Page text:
This was me. I kept going who? what? why? And then there were about half a dozen times that roughly 1/3 of the packed house laughed where I could see nothing funny. --- I'm guessing it was a type of inside joke.if a person not familiar and up to date with most of the movies in the Marvel universe they could easily get lost/confused.
I found "new Thor" interesting and probably a bit too pron to show his emotions. My 35 year old daughter...HATED the New Thor, I think partly because his body morphed into something not very sexy.Love the new Thor
I rode the bandwagon right into Avengers: Endgame. It was worth it.
That looks like fun, and I see they included one from my locality. Dr. E. Nick Witty was a Saturday staple when I was a kid. He hosted Monster Movie Matinee, my introduction to Frankenstein (1931), Dracula (1931), The Creature from the Black Lagoon, The Thing (From Another World), Them and a whole lot of other ones. All you ever saw of him was his arm and a hand with long nails, but Alan Milair, who played him, had a beautiful baritone voice that he knew how to use, and a willing foil in Epal, played by Bill Lape (get it, Epal?). The set became more and more elaborate over the years, including some lab equipment and what not, and Milair and Lape started to have little story lines develop from week to week, at least a few of which contributed to Epal's growing number of scars.AMERICAN SCARY (2006), a documentary on the late night TV horror film hosts, such as Elvira & Vampira. Good ol' Prime!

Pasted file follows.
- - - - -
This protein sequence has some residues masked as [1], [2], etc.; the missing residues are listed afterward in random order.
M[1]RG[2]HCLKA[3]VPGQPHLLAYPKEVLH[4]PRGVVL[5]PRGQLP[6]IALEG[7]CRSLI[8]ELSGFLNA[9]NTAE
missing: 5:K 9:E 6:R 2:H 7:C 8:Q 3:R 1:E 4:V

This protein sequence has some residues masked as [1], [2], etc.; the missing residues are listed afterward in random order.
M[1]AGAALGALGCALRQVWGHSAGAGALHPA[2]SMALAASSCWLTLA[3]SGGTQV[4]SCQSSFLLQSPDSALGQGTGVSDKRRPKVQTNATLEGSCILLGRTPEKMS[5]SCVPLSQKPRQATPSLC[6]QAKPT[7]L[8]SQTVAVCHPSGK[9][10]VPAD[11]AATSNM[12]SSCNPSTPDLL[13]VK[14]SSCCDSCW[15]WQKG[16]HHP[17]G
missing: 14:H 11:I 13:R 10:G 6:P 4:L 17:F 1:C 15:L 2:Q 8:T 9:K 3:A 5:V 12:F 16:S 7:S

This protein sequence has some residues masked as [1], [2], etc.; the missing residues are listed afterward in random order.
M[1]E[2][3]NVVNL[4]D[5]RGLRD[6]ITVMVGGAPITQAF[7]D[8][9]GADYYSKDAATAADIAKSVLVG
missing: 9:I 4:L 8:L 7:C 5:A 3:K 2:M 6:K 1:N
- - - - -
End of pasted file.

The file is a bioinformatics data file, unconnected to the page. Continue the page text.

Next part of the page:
Interesting. I bet both were inspired by the 1928 case of Ruth Snyder, accused and found guilty of killing her husband. Cameras weren't allowed in the chamber, but a reporter smuggled one in and the resulting picture became a sensation.Escape from Crime (1942) remake of The Picture Snatcher, but w/o James Cagney. The newspaper offers a photographer a large sum, if he can snap a photo of a condemned woman being put to death in the electric chair. The photographer was just recently released from prison.
Woman on the Run
It was Noir Alley. I saw it last weekend. Really it's a noir crime coating around the nougat of examining marriage as it should be according to then current society. Sheridan is a lot of fun at first, when you can't tell if she cares about her husband or not while she zips off one one-liner after another to the cops and the nosy reporter, the epitome of the tough, able American woman during WWII. Over the course she becomes a post-WWII wife; is there a female version of the word, emasculated? That bit of snark aside, it's a well-done little thriller, smartly scripted and filmed. But I do think if someone were studying social attitudes pre-WWII, during and after, it would make for an informative artifact from the after.(1950) the wife Eleanor Johnson (Ann Sheridan) of a witness Frank Johnson (Ross Elliott) against a murderer is pursued by the gang, which believes she knows her husband's whereabouts. An overly helpful reporter Daniel Legget (Dennis O'Keefe) accompanies when she solves the clues her husband left.
I don't remember if this was Noir Alley.